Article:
Nanotech transforms cotton fibres into modern marvel

09 Jul 2015


Juan Hinestroza and his students live in a cotton-soft nano world, where they create clothing that kills bacteria, conducts electricity, wards off malaria, captures harmful gas and weaves transistors into shirts and dresses.

Matilda Ceesay '13, left, drapes muslin on an anti-malarial garment worn by Sandy Mattei '14. / Mark Vorreuter/File photo  

''Cotton is one of the most fascinating – and misunderstood materials,'' says Hinestroza, associate professor of fibres science, who directs the Textiles Nanotechnology Laboratory at Cornell. ''In a nanoscale world – and that is our world – we can control cellulose-based materials one atom at a time.''

The Hinestroza group has turned cotton fibres into electronic components such as transistors and thermistors, so instead of adding electronics to fabrics, he converts the fabric into an electronic component.

''Creating transistors and other components using cotton fibres brings a new perspective to the seamless integration of electronics and textiles, enabling the creation of unique wearable electronic devices,'' Hinestroza said.

Taking advantage of cotton's irregular topography, Hinestroza and his students added conformal coatings of gold nanoparticles, as well as semi-conductive and conductive polymers to tailor the behavior of natural cotton fibers.

''The layers were so thin that the flexibility of the cotton fibres is always preserved,'' Hinestroza said, ''Fibres are everywhere from your underwear, pajamas, toothbrushes, tires, shoes, car seats, air filtration systems and even your clothes.''

Abbey Liebman created a dress using conductive cotton threads capable of charging an iPhone. With ultrathin solar panels for trim and a USB charger tucked into the waist, the Southwest-inspired garment captured enough sunshine to charge cell phones and other handheld devices – allowing the wearer to stay plugged in.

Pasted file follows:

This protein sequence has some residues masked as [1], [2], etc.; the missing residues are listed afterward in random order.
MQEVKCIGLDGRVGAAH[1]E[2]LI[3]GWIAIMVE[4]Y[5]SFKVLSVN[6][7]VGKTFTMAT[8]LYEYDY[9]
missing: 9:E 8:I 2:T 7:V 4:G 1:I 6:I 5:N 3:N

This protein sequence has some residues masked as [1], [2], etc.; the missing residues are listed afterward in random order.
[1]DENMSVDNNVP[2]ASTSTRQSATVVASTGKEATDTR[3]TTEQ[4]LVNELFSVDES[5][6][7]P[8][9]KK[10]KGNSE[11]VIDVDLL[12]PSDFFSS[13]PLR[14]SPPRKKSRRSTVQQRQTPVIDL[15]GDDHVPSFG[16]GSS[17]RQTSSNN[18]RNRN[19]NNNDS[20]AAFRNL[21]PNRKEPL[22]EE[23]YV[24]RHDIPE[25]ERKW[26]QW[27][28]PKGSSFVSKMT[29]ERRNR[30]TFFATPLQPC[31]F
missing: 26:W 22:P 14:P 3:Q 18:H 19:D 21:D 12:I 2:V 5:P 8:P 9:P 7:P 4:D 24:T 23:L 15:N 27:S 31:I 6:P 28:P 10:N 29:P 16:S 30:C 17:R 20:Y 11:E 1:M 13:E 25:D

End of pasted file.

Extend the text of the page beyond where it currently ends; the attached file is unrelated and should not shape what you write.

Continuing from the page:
Marcia Silva da Pinto, post-doctoral researcher, works on growing metal organic frameworks onto cotton samples to create a filtration system capable of capturing toxic gas, as Juan Hinestroza looks on./ Mark Vorreuter/File Photo  

The technology may be embedded into shirts to measure heart rate or analyse sweat, sewn into pillows to monitor brain signals or applied to interactive textiles with heating and cooling capabilities.

''Previous technologies have achieved similar functionalities, but those fibres became rigid or heavy, unlike our yarns, which are friendly to further processing, such as weaving, sewing and knitting,'' Hinestroza says.

Synthesising nanoparticles and attaching them to cotton not only creates colour on fibre surfaces without the use of dyes, but the new surfaces can efficiently kill 99.9 per cent of bacteria, which could help in warding colds, flu and other diseases.

Two of Hinestroza's students created a hooded bodysuit embedded with insecticides – using metal organic framework molecules, or MOFs – to fend off malarial mosquitoes. Malaria kills more than 600,000 people annually in Africa.

While insecticide-treated nets are common in African homes, the anti-malarial garment can be worn during the day to provide extra protection and does not dissipate like skin-based repellants.

Other students have used MOFs to create a mask and hood capable of trapping toxic gases in a selective manner. MOFs, which are clustered crystalline compounds, can be manipulated at the nano level to build nanoscale cages that are the exact same size as the gas they are trying to capture.

''We wanted to harness the power of these molecules to absorb gases and incorporate these MOFs into fibres, which allows us to make very efficient filtration systems,'' he explains.

Hinestroza always looks for new ways to employ cotton as a canvas for creating infinite modern uses.

''We want to transform traditional natural fibres into true engineering materials that are multifunctional and that can be customised to any demand,'' he says. ''We are chemists, we are material scientists, we are designers, we want to create materials that will perform many functions, yet remain as flexible and as comfortable as a t-shirt or an old pair of jeans.''

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